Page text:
July 23, 2007 6:10 pm
Robert Engle: Good morning. We’re here in Washington Square Park, a beautiful park in the centre of New York city, right in the heart of the NYU campus. We’re going to talk about measuring volatility when it’s time varying.
Practitioners discovered that volatilities were time varying because when they measured them at different points in time, they got different answers. This leads to the most common way of measuring volatility, which is to calculate the standard deviation of the return over shorter periods. It might be just a week, or a month, or a year. These measures of volatility are called historical volatility, and we’ll look at them in a minute. The difficulty with these measures is if you use a short number of observations you get a very noisy measure of volatility, and if you use a long series, you get something which is so smooth that it doesn’t respond very well to new information.
So, what’s an alternative to historical volatility? That’s where the ARCH model comes in. The ARCH model stands for Autoregressive Conditional Heteroskedasticity. ARCH is, however, a very simple concept.
But the simple model had such an impact on financial econometrics that the Nobel Prize Committee gave me the Nobel prize in 2003 for inventing this model.
But now it’s time to talk about what really is the ARCH model.
I told you about historical volatility. It’s a way of measuring standard deviations with a limited amount of data. What the ARCH model does that solves the problem of how to choose the window is it says, let’s use a big window, but we’ll use weighted averages. That is, we’ll give more weight to the recent information and less weight to information that happened a long time ago.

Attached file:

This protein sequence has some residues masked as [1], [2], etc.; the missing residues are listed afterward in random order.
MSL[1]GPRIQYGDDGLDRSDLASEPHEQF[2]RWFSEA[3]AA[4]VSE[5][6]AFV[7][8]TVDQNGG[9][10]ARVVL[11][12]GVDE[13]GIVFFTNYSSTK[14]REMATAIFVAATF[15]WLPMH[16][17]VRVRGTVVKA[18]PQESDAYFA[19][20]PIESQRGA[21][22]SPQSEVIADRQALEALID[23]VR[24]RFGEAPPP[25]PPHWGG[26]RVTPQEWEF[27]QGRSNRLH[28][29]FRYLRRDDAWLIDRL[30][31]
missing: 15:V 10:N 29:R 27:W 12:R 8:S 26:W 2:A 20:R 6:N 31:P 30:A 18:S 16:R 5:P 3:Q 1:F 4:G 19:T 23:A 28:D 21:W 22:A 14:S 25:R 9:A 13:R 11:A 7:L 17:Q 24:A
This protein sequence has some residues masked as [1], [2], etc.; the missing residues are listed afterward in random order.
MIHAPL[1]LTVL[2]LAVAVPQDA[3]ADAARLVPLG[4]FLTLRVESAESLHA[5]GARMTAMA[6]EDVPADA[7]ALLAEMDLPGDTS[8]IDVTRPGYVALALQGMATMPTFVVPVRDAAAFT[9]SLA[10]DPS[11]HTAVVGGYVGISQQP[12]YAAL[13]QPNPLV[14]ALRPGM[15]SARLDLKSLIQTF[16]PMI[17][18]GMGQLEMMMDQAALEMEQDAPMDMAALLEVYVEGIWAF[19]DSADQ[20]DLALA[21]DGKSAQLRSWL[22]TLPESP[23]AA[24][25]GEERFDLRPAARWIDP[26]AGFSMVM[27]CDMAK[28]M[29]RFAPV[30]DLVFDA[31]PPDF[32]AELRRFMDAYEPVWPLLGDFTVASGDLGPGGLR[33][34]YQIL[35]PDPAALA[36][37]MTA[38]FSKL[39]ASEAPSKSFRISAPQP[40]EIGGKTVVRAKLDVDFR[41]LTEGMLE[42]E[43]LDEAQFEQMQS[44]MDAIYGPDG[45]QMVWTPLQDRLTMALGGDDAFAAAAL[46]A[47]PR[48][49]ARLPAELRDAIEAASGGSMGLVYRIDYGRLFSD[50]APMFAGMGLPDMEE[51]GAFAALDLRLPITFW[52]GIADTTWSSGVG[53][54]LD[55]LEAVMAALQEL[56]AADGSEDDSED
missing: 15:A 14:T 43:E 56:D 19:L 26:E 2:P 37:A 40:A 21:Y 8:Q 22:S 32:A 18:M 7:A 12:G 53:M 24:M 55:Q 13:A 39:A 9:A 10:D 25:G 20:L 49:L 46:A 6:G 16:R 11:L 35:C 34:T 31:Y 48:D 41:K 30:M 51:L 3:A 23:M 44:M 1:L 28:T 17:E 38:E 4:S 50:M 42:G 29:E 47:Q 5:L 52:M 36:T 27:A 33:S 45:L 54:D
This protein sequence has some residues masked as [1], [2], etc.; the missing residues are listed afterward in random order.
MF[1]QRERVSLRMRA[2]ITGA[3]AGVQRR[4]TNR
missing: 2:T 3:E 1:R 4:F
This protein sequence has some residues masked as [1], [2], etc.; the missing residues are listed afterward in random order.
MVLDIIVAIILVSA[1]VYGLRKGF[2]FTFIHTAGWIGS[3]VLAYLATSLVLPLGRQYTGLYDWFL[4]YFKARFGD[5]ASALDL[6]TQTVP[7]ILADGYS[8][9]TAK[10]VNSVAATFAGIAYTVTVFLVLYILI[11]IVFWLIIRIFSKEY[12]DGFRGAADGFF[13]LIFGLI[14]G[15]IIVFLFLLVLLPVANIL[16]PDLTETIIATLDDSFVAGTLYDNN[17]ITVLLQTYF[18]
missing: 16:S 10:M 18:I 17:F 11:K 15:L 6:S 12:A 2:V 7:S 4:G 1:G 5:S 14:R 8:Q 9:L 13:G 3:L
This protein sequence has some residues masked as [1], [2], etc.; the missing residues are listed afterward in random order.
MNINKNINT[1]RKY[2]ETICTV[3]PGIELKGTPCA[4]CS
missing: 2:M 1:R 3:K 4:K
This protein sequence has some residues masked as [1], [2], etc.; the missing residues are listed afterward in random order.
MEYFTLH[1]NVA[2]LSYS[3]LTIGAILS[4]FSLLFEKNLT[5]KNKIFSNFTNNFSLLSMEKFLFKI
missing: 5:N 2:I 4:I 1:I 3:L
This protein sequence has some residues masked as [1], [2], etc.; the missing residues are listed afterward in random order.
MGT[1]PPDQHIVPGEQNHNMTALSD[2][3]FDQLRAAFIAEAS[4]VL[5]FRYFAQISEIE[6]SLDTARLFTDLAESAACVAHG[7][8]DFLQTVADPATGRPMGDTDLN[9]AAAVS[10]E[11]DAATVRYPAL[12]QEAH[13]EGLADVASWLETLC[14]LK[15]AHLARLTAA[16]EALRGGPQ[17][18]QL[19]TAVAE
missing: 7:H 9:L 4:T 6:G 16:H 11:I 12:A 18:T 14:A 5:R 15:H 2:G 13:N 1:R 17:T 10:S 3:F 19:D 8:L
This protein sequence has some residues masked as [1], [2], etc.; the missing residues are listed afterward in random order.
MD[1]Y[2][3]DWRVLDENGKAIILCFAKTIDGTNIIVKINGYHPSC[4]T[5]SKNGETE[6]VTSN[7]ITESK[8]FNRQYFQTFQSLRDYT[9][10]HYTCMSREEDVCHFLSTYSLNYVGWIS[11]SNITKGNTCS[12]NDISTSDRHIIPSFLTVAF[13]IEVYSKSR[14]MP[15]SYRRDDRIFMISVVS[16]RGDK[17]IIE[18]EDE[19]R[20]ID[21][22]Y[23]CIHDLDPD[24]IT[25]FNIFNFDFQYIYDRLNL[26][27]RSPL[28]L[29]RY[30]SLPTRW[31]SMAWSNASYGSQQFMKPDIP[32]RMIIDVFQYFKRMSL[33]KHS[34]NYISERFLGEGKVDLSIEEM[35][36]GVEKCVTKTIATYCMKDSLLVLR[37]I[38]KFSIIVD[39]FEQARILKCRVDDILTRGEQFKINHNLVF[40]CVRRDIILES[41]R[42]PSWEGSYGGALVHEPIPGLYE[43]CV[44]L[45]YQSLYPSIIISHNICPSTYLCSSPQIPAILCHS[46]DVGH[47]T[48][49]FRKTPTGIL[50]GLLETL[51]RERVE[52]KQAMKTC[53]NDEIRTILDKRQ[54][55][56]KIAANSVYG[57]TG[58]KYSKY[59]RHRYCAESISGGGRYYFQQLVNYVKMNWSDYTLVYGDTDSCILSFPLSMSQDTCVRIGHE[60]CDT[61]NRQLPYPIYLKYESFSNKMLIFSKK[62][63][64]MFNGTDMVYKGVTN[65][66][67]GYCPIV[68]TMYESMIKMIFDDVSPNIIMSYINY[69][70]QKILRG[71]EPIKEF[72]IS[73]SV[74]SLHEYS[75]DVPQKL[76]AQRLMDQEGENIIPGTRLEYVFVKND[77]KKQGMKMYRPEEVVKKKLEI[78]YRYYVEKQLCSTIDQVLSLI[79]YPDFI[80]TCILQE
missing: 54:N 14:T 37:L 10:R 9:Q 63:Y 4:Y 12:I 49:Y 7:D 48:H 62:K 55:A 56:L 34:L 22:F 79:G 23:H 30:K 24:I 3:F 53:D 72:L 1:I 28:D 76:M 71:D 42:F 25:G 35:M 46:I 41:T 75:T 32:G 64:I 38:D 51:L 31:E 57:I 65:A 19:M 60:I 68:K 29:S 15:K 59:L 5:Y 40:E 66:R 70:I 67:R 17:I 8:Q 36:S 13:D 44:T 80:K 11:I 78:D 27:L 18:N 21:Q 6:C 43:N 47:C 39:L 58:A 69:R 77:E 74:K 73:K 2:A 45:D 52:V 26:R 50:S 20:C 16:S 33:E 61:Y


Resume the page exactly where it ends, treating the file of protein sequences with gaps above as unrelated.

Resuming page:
The particular events that happened a long time before have a very tiny weight, so it continues to influence our forecasts on what future volatility is going to be. The special feature of the ARCH model is that you can estimate these weights using historical data, that is you can give it to an econometrics programme, and it figures out what the best set of weights would be for this particular series. That’s been a big breakthrough in the statistical modelling of volatility.
So, let me show you how it works. If you look at the graph of the S&P 500 that we studied before, we have now, in yellow, the five day moving standard deviations, and you can see those are jumping all over the place. There’s a great deal of volatility of the standard deviations over the sample period. If you look at the red curve, that’s the one year window standard deviation, which is much smoother, and if you look at the green curve, that’s a five year standard deviation, and you can see that that is often way behind the movements in the volatility, but it is much more stable.
If you give the same data to a GARCH programme, like EViews or Matlab, or many others, it will calculate the best set of weights and give you estimates of what the volatility is for each day over the sample period, and that’s shown in the next graph.
You can see that the volatility has gone up and down over time. It’s low in the middle ‘90s, it’s high around 2000, and it’s falling at the end of the sample period. If you look at the largest event, it is the October 1987 volatility, where you see it reached very high levels, but died away very quickly.
Another way to look at the same output is in terms of a confidence interval. Every day, you could ask the question, how much change do we expect in the stock market tomorrow? How high could it go? How low could it go? And, that’s what we call a confidence interval, and the GARCH model gives you a way of calculating these confidence intervals.
So, we’re showing on the next graph the same returns data that we’ve used before, in red, and it goes up and down since 1990, over the sample period. In blue, we’ve got the upper band calculated from the GARCH model, and in green, we have a lower band calculated in the GARCH model, and these bands can be given the interpretation, we’re very sure that on the next day the stock market return will not be higher than the blue band, or lower than the green band. Thus, it is a time varying confidence interval, and you can see how much lower this confidence interval was in the mid ‘90s than it is around 2000, and you can see it is falling at the end of the sample period.
In the next lecture, we’ll talk about how we can use this idea to give measures of risk, that can be used for financial practice.
Copyright The Financial Times Limited 2017. You may share using our article tools.
Please don't cut articles from FT.com and redistribute by email or post to the web.